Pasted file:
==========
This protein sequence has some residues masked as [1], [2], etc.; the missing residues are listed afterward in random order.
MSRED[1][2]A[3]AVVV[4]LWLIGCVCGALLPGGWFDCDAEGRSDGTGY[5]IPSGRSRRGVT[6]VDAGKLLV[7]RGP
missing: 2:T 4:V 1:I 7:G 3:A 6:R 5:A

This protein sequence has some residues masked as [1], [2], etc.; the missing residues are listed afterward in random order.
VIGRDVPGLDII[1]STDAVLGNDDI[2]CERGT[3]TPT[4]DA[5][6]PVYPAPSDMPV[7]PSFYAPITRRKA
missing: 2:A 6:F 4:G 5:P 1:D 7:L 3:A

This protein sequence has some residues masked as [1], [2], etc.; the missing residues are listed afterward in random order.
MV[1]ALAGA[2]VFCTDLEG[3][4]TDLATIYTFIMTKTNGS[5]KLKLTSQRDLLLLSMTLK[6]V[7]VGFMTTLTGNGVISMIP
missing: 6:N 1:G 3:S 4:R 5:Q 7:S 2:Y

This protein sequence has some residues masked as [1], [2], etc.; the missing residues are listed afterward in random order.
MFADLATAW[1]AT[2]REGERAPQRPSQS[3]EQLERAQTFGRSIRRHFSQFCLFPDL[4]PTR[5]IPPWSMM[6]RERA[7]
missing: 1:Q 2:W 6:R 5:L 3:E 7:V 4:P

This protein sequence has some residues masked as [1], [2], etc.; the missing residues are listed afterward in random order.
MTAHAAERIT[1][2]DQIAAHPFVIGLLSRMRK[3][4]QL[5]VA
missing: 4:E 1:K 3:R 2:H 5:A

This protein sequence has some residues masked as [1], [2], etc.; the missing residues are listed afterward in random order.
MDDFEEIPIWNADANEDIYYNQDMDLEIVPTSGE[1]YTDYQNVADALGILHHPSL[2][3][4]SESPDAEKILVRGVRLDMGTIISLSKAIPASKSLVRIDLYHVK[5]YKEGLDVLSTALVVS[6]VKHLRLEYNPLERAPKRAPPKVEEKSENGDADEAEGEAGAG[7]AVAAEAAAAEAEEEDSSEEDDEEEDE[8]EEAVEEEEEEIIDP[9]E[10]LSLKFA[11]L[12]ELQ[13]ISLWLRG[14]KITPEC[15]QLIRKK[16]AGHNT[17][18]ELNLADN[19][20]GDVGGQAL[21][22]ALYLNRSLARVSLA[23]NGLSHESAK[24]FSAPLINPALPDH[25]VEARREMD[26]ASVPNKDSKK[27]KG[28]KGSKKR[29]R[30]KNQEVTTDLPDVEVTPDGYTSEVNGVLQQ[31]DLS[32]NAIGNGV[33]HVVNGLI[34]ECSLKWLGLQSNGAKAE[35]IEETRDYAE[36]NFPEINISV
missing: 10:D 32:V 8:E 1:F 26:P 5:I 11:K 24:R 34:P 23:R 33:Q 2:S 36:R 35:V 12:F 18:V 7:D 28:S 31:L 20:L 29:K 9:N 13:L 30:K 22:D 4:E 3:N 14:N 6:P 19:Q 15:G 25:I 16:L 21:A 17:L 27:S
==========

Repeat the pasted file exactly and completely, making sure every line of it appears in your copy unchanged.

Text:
This protein sequence has some residues masked as [1], [2], etc.; the missing residues are listed afterward in random order.
MSRED[1][2]A[3]AVVV[4]LWLIGCVCGALLPGGWFDCDAEGRSDGTGY[5]IPSGRSRRGVT[6]VDAGKLLV[7]RGP
missing: 2:T 4:V 1:I 7:G 3:A 6:R 5:A

This protein sequence has some residues masked as [1], [2], etc.; the missing residues are listed afterward in random order.
VIGRDVPGLDII[1]STDAVLGNDDI[2]CERGT[3]TPT[4]DA[5][6]PVYPAPSDMPV[7]PSFYAPITRRKA
missing: 2:A 6:F 4:G 5:P 1:D 7:L 3:A

This protein sequence has some residues masked as [1], [2], etc.; the missing residues are listed afterward in random order.
MV[1]ALAGA[2]VFCTDLEG[3][4]TDLATIYTFIMTKTNGS[5]KLKLTSQRDLLLLSMTLK[6]V[7]VGFMTTLTGNGVISMIP
missing: 6:N 1:G 3:S 4:R 5:Q 7:S 2:Y

This protein sequence has some residues masked as [1], [2], etc.; the missing residues are listed afterward in random order.
MFADLATAW[1]AT[2]REGERAPQRPSQS[3]EQLERAQTFGRSIRRHFSQFCLFPDL[4]PTR[5]IPPWSMM[6]RERA[7]
missing: 1:Q 2:W 6:R 5:L 3:E 7:V 4:P

This protein sequence has some residues masked as [1], [2], etc.; the missing residues are listed afterward in random order.
MTAHAAERIT[1][2]DQIAAHPFVIGLLSRMRK[3][4]QL[5]VA
missing: 4:E 1:K 3:R 2:H 5:A

This protein sequence has some residues masked as [1], [2], etc.; the missing residues are listed afterward in random order.
MDDFEEIPIWNADANEDIYYNQDMDLEIVPTSGE[1]YTDYQNVADALGILHHPSL[2][3][4]SESPDAEKILVRGVRLDMGTIISLSKAIPASKSLVRIDLYHVK[5]YKEGLDVLSTALVVS[6]VKHLRLEYNPLERAPKRAPPKVEEKSENGDADEAEGEAGAG[7]AVAAEAAAAEAEEEDSSEEDDEEEDE[8]EEAVEEEEEEIIDP[9]E[10]LSLKFA[11]L[12]ELQ[13]ISLWLRG[14]KITPEC[15]QLIRKK[16]AGHNT[17][18]ELNLADN[19][20]GDVGGQAL[21][22]ALYLNRSLARVSLA[23]NGLSHESAK[24]FSAPLINPALPDH[25]VEARREMD[26]ASVPNKDSKK[27]KG[28]KGSKKR[29]R[30]KNQEVTTDLPDVEVTPDGYTSEVNGVLQQ[31]DLS[32]NAIGNGV[33]HVVNGLI[34]ECSLKWLGLQSNGAKAE[35]IEETRDYAE[36]NFPEINISV
missing: 10:D 32:V 8:E 1:F 26:P 5:I 11:K 24:R 34:P 23:R 33:Q 2:S 36:R 35:V 12:F 18:V 7:D 28:S 31:L 20:L 29:K 9:N 13:L 30:K 22:D 4:E 3:N 14:N 6:P 19:Q 15:G 25:I 16:L 21:A 17:L 27:S